A 40-year-old woman with a history of cutaneous leishmaniasis and treatment with intramuscular injections of pentavalent antimonium at the dose of two ampoules (10 ml) per day. In the 18th day of treatment, erythematous plaques were noted at the site of injections. Patient complained of moderate pain and itching. Her doctor suggested a change in the site of injections and she began to apply the injections at the anterior region of the thighs. Similar lesions developed at the new location and the patient came to our attention. Clinical examination disclosed several infiltrated red plaques on buttocks and thighs. More recent lesions were red in color while older lesions showed a brownish hue. Medication was discontinued and the lesions gradually faded away. The patient refused a biopsy. The patient referred to allergic rhinitis of many years duration. EKG, blood biochemistry and urinalysis were normal. White blood cell count was 6,300 per mm3, 60% neutrophils, 32% lymphocytes and 4% eosinophils.
A 45-year-old man with mucosal leishmaniasis affecting the nasal mucosa and cavum was submitted to antimonial treatment at the dose of 5 mg/kg/day of antimony. Treatment was scheduled for 30 days. Total amount injected was 5 ml per day during 30 days. At the 10th day of treatment he noted erythematous lesions at the site of the injections. Patient was examined at the 16th day and presented a low-grade fever (37° C). At the right deltoid and left gluteal regions, erythematous and deeply infiltrated plaques were noted. The lesions were painless but highly pruritic. Intramuscular treatment was suspended and the intravenous route was used. The plaques gradually faded away and the patient had no further complaints. Pathologic history was not significant. EKG, blood biochemistry and urinalysis were normal. White blood cell count was 8,000 per mm3 with 41% neutrophils, 55% lymphocytes, 2% eosinophils. The eosinophil count showed a discrete elevation - 4% - during the active phase of the panniculitis reaction.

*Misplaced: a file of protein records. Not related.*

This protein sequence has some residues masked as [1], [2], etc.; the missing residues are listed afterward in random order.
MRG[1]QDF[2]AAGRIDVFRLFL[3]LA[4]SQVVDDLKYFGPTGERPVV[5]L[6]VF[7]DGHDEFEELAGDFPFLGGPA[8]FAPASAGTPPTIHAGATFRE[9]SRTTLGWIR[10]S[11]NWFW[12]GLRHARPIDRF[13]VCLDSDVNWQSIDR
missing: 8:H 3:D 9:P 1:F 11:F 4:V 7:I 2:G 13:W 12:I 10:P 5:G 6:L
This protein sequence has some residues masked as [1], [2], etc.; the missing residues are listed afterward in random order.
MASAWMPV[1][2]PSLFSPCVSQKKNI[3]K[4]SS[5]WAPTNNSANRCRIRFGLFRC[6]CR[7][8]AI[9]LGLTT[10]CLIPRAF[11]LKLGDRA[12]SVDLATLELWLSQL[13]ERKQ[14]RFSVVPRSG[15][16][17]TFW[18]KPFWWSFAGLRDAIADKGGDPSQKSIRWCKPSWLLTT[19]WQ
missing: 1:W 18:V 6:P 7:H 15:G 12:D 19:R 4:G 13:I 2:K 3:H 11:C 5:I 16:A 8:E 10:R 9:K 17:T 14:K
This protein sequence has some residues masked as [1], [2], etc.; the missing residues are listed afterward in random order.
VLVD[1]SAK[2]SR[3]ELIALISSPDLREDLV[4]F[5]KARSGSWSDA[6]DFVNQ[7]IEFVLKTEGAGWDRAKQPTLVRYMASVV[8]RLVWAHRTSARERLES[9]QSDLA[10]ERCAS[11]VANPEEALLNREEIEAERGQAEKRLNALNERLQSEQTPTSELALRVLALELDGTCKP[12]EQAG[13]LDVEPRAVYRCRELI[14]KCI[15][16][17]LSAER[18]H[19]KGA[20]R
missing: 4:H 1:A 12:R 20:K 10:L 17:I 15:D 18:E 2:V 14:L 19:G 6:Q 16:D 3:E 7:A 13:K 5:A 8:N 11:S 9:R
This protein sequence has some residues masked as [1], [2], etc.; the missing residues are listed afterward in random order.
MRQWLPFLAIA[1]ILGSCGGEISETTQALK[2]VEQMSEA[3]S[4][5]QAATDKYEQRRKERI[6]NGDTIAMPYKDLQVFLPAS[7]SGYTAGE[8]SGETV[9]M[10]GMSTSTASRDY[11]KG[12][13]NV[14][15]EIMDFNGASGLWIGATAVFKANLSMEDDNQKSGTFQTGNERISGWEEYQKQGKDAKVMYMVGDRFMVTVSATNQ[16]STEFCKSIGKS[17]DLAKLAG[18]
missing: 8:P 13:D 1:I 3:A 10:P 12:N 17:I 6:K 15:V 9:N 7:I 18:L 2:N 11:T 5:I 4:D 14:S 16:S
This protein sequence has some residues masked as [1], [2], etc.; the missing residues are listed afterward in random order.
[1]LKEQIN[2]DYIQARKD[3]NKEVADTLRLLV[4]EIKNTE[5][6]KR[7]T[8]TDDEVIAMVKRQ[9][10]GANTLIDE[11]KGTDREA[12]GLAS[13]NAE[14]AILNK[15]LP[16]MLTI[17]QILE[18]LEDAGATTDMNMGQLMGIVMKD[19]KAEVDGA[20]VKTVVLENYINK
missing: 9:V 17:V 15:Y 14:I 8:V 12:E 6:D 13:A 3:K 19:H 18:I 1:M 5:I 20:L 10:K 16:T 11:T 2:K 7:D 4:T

Biopsies, histopathology and immunohistochemistry studies
Punch biopsies were obtained from cases 1 and 3, fixed in formalin and paraffin embedded for histopathological examination. slides were stained with H&E. For better demonstration of eosinophils the picrosirius stain3 was performed. Direct immunofluorescence was performed in frozen skin fragments using anti-human IgA, IgE, IgG and IgM and the complement fractions C3 and C3b (Sigma, St. Louis, USA).
Histopathological examination of cases 1 and 3 disclosed a mixed, perivascular inflammatory infiltrate of lymphocytes, macrophages and eosinophils located in upper and deep dermis. In the subcutaneous fat the infiltrate had mainly a septal distribution and eosinophils were particularly numerous around blood vessels. Necrosis of vessel walls or fat necrosis was not detected. Epidermal changes were represented by focal parakeratosis, acanthosis and spongiosis, the latter particularly evident in case 1 where intraepidermal vesicles were noted (Figures. 2, 3 and 4). Immunofluorescence studies were negative for all antibodies employed.
The panniculitis were recently reviewed by Peters and Su, 1992.4 Among the various types described by these authors, three of our cases should be considered: (i) traumatic, (ii) drug induced and (iii) eosinophilic panniculitis.